Azanian People's Organisation
The Azanian People's Organisation (AZAPO) is a South African political party. The organisation's two student wings are the Azanian Students' Movement (AZASM) for high school learners and the other being for tertiary students called the Azanian Students' Convention (AZASCO), its women's wing is Imbeleko Women's Organisation, simply known as IMBELEKO. Its inspiration is drawn from the Black Consciousness Movement philosophies developed by Steve Biko, Onkgopotse Tiro and Vuyelwa Mashalaba, as well as Marxist Scientific Socialism.
|Chairperson||Zithulele Nyangana Absalom Cindi|
|Secretary-General||[Zithulele Nyangana Cindi]]|
|Deputy Secretary General||[]|
|Honorary President||Mosibudi Mangena|
|Founder||Stephen Biko, Onkgopotse Tiro, Mthuli ka Shezi, Mapetla Mohapi and others.|
|Founded||28 April 1978|
|Merger of||BCMA and Azapo|
|Preceded by||Black People's Convention|
|Headquarters||Suite 702, Nedbank Building, 145 Smal Street, Johannesburg|
|Student wing||Azanian Student Convention|
|Youth wing||Azanian Youth Organisation|
|Liberation Army||Azanian National Liberation Army
|Student Wing for High School Students||Azanian Student's Movement|
|Colours||Black, Red, and Orange|
|Slogan||The People's Movement"|
|National Assembly seats||
0 / 400
It was founded in 1978 out of three organisations: the Black People's Convention (BPC), the South African Students' Organisation (SASO) and the Black Community Programmes (BCP). These were three of the 17 black consciousness organisations that were banned on Wednesday, 19 October 1977 for their role in the armed resistance and the 16 June 1976 Soweto uprisings. A year after the formation of AZAPO, in September 1979, at its conference in Roodepoort, the national executive was formed with Curtis Nkondo as its president.:436 During 1987, AZAPO was banned by the South African government and forced underground and into exile.:436 It would be unbanned in 1990.:436 In October 1994, AZAPO merged with its sister organisation in exile, the Black Consciousness Movement of Azania (BCMA).:436
AZAPO campaigned for the isolation of South Africa during its apartheid years by waging a so-called "cultural boycott" in the country; black people increasingly regained their resolve to fight for their rights and formed trade unions and civic organisations.
The armed wing of AZAPO was the Azanian National Liberation Army (AZANLA) which received support and military training in China, Libya, Botswana, Zimbabwe and Eritrea. There was an agreement with Iraq to train AZANLA combantants but that was thwarted by the First Gulf War in 1990. During the 1980s, it was engaged in a bloody internecine feud with the ANC.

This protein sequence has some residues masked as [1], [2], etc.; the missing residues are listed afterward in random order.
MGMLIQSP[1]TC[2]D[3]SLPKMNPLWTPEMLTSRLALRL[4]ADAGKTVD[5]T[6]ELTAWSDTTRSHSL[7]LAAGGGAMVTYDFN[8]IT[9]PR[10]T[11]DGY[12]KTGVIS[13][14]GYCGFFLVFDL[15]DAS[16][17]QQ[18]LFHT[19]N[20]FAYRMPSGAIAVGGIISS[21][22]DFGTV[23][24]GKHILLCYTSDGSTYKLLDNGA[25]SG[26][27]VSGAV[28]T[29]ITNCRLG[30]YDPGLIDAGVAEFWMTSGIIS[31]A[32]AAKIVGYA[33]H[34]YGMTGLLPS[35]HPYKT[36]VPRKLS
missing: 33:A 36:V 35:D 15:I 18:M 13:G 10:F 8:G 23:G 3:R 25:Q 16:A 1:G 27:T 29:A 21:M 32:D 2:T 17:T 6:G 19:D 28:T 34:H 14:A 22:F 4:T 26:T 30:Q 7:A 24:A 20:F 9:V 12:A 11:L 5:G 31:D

AZAPO, along with its youth wing AZAYO were unbanned in 1990, which permitted it to continue its political programs legally. It was invited, but refused to participate in, the negotiations to end apartheid, a decision which led to the resignation of two senior members, Monwabisi Vuza and Imraan Moosa. The party then boycotted the 1994 elections, but has participated in each of the elections since then. On 21 March 1998 a faction broke away to form the Socialist Party of Azania (SOPA). AZAPO won one seat in each of the 1999, 2004 and 2009 elections, but failed to win a seat in the 2014 general election.
The current leader of the party is Prof Itumeleng Mosala.
Negotiations with SOPAEdit
|Election||Total votes||Share of vote||Seats||+/–||Government|
1 / 400
1 / 400
1 / 400
0 / 400
|Election||Eastern Cape||Free State||Gauteng||Kwazulu-Natal||Limpopo||Mpumalanga||North-West||Northern Cape||Western Cape|
- Maaba, Brown Bavusile (2001). "The Archives of the Pan Africanist Congress and the Black Consciousness-Orientated Movements". History in Africa. 28: 417–438. JSTOR 3172227. doi:10.2307/3172227. (Registration required (. ))
- "Azanian People's Organization (AZAPO)". South African History online. Retrieved 17 May 2014.
- "Azapo, Sopa merge ahead of polls". Independent Online. 6 June 2013. Retrieved 17 May 2014.
- "Impasse thwarts Azapo, Sopa merger". Independent Online. 5 December 2013. Retrieved 17 May 2014.
- "Results Summary - All Ballots" (PDF). elections.org.za. Retrieved 11 August 2016.